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The Jones Act — Definition of a Seaman

The Jones Act — Definition of a Seaman

Definition of a Seaman

The Jones Act applies only to a “seaman” who is injured while working aboard a vessel in navigable waters. In order to be a “seaman” within the meaning of the Jones Act, the worker must meet certain requirements:

(1) the worker must have a more or less permanent employment-related connection with a vessel (or group of vessels), and the connection must be substantial in nature and duration;

(2) the vessel must be “in navigation” (a vessel is “in navigation” if it is engaged as an instrument of commerce or transportation on navigable waters; the vessel does not have to be in motion at the time of a worker’s injury in order for him to recover under the Jones Act.); and

(3) the worker’s duties must contribute to the function of the vessel or the accomplishment of its mission.

In determining whether a worker is a seaman within the meaning of the Jones Act, courts do not take a “snapshot” approach, focusing only on the location of the worker when he was injured. Instead, courts examine the totality of the circumstances of the worker’s employment to determine whether his duties contributed to the function of the vessel or the accomplishment of its mission. Courts make a distinction between seamen and land-based employees who are injured while aboard a vessel. A land-based employee is not a seaman within the meaning of the Jones Act, regardless of his location when he was injured.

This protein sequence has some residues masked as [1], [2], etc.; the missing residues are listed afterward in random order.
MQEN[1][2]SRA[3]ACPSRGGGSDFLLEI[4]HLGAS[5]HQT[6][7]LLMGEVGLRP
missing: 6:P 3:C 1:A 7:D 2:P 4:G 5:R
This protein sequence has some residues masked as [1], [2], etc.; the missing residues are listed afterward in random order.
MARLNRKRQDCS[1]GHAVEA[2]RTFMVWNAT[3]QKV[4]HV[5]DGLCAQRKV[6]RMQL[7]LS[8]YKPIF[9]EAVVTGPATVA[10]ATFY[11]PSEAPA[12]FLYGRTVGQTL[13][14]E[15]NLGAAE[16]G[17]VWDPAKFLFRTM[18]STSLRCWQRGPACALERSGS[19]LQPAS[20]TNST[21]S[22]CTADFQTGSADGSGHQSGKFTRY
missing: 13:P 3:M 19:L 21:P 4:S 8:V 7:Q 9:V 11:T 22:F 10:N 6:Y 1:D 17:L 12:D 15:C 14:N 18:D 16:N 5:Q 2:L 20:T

Examples

Generally, members of the crew of a vessel are seamen. Such individuals may include workers on tankers, freighters, jack-up rigs, semi-submersibles, towboats or tugs, supply boats, crew boats, barges, lay barges, fishing vessels, and movable or jack-up drilling rigs.

Longshoremen, pilots, and individuals who work on fixed platforms are not seamen within the meaning of the Jones Act.

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